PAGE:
A high intake of omega-3s could lower your age-related macular degeneration risk by up to 38 percent, according to a study published in the Archives of Ophthalmology last year. For optimal levels of omega-3s (also known to prevent dry-eye syndrome), Chace suggests eating five or six servings a week of oily fish such as wild salmon or sardines.
High in lutein, asparagus ranks among the plant world's best sources of vitamin E, an antioxidant linked with reduced risk of vision-clouding cataracts.
In a 2006 study from the Journal of Nutrition, eating one egg a day raised lutein and zeaxanthin levels in older adults without affecting their cholesterol levels. For extra protection against macular degeneration, crack an omega-3-enriched egg, says Chace.
By dipping into low-fat yogurt daily, you can build up your gut's supply of probiotics, says Grotto. Friendly bacteria known to fight inflammation, probiotics may help lessen IBS-related gas, pain, and bloating as well as help food move through the intestine more quickly (particularly helpful for constipation).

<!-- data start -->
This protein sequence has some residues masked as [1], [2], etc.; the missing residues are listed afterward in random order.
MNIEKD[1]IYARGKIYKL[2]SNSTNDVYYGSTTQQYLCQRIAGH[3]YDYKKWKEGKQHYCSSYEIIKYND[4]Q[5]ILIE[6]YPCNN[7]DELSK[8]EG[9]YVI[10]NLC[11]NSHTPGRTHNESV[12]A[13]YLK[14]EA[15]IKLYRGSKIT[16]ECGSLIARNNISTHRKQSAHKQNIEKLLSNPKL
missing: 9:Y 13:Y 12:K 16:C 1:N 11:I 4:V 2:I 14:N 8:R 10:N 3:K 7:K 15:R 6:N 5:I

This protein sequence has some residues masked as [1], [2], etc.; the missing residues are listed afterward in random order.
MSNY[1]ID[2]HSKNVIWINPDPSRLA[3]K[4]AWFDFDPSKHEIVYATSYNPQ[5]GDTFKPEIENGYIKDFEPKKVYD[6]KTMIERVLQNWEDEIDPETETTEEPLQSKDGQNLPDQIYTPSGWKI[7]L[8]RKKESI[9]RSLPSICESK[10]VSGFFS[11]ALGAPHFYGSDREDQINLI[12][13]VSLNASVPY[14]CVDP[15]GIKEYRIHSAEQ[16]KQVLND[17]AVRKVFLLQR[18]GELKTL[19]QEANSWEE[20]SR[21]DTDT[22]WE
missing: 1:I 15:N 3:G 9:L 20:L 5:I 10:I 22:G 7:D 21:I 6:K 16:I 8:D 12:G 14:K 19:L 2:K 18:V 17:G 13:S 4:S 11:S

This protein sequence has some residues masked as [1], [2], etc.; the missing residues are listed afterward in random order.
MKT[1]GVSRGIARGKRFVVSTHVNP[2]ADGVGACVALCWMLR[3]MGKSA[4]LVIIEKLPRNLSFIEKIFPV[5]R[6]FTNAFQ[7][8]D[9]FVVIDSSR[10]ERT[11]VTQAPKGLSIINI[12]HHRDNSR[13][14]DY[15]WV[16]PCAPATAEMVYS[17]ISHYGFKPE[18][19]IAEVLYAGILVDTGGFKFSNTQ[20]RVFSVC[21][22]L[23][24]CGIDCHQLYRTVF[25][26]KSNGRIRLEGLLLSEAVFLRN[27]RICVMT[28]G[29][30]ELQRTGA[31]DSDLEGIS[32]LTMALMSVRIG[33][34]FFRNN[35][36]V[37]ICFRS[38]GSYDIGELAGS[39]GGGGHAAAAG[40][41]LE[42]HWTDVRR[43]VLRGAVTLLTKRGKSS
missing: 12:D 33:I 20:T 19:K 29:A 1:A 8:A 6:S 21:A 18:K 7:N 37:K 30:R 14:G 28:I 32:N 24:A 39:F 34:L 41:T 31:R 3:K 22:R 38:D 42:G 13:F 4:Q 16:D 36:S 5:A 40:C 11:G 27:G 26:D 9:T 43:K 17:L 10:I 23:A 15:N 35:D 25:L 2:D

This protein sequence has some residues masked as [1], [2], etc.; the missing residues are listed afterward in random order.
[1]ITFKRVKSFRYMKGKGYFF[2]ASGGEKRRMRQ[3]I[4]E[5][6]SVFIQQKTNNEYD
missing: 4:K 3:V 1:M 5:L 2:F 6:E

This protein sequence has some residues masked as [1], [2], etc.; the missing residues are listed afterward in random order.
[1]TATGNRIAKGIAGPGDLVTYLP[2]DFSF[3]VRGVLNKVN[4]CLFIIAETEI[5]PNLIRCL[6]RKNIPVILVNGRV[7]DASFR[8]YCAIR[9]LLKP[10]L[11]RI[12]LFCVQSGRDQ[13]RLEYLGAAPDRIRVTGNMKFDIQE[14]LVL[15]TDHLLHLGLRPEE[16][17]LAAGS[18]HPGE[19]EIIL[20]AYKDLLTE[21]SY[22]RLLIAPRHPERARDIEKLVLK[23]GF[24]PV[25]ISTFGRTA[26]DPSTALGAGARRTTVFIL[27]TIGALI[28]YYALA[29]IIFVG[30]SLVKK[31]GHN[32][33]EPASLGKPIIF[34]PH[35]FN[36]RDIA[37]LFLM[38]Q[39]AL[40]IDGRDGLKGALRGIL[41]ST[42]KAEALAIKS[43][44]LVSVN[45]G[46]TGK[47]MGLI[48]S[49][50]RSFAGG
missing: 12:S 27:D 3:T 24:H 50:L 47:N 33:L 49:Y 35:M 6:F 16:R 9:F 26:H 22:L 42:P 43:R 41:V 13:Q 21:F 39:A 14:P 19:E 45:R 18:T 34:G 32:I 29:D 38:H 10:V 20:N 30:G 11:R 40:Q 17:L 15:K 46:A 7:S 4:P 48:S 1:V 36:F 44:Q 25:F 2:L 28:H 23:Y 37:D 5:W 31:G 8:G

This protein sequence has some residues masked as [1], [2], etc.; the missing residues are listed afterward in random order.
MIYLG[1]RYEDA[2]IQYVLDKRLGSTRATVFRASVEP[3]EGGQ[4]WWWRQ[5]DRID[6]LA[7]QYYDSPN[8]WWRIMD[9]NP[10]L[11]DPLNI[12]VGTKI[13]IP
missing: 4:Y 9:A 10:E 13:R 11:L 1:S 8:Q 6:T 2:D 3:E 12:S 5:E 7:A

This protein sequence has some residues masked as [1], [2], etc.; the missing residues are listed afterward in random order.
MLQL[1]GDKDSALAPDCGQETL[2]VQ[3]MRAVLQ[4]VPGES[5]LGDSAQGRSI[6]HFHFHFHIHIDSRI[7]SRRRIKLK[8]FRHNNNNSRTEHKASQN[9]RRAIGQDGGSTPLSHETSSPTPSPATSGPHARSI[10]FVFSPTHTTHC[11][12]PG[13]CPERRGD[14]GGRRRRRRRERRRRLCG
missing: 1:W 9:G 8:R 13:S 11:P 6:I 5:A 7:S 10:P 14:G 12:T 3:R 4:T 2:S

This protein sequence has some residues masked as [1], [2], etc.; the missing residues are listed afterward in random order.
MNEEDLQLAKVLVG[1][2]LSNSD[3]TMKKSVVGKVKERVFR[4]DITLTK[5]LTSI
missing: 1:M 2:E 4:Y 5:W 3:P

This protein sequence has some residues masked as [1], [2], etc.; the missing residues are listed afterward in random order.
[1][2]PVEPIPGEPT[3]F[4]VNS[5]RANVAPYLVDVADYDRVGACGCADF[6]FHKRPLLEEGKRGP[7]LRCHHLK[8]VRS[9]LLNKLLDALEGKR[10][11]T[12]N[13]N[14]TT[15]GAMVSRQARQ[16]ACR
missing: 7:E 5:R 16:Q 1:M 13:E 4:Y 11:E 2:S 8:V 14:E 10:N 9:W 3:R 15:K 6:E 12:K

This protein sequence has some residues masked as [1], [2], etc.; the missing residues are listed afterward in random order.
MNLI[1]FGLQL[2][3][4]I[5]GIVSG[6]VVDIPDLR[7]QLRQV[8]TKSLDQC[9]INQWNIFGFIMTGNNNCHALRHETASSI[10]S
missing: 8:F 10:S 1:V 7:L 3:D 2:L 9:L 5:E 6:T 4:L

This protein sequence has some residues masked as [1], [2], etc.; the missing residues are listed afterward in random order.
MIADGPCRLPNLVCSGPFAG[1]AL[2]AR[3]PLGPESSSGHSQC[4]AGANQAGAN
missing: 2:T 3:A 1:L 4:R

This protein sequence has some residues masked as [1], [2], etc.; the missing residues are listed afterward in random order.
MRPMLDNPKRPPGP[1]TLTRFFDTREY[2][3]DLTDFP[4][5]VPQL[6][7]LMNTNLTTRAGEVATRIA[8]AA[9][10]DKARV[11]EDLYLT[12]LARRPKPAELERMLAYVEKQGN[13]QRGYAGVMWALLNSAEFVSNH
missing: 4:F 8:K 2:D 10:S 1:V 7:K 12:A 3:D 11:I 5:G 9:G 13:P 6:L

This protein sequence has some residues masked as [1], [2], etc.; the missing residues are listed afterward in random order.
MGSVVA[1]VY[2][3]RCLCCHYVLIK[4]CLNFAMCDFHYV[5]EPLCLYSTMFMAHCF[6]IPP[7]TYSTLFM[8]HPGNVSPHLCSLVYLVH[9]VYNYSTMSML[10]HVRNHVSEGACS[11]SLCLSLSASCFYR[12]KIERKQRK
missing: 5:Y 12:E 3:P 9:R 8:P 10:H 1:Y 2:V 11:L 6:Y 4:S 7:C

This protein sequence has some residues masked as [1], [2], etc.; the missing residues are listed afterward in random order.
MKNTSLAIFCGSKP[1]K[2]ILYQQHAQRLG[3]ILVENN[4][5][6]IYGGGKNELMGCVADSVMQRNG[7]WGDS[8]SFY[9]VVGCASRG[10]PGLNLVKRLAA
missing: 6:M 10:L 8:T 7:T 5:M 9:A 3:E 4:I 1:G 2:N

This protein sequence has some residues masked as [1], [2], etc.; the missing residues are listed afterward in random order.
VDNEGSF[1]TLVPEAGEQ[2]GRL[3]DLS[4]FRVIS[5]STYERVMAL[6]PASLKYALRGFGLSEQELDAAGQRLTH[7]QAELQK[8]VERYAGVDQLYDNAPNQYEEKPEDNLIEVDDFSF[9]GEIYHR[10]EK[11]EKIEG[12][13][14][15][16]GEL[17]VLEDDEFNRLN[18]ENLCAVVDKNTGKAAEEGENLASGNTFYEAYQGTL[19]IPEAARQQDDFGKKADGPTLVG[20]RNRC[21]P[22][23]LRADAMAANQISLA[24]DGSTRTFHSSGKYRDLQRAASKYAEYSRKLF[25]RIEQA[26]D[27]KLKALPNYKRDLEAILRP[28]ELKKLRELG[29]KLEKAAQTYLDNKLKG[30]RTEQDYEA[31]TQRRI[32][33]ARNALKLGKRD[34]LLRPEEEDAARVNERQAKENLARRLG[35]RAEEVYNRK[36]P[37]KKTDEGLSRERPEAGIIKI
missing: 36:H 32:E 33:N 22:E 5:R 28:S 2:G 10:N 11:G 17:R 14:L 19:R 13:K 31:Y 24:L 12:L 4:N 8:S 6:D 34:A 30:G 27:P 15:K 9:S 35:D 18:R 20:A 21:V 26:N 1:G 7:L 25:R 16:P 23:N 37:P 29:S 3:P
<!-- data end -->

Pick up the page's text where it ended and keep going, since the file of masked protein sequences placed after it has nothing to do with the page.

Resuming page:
Probiotics thrive on fiber, another agent for reducing the time it takes for food to pass through your digestive system. To keep IBS in check, Grotto suggests going for grains that contain both soluble and insoluble fiber (such as oats) and opting for whole-grain breads, pastas, and cereals over the refined variety.
Fiber-rich black, kidney, and pinto beans may also benefit those with IBS, says Grotto. But since fiber can worsen gas and cramping for some IBS sufferers, gradually increase your intake over the course of several weeks, and then assess whether or not your symptoms improve.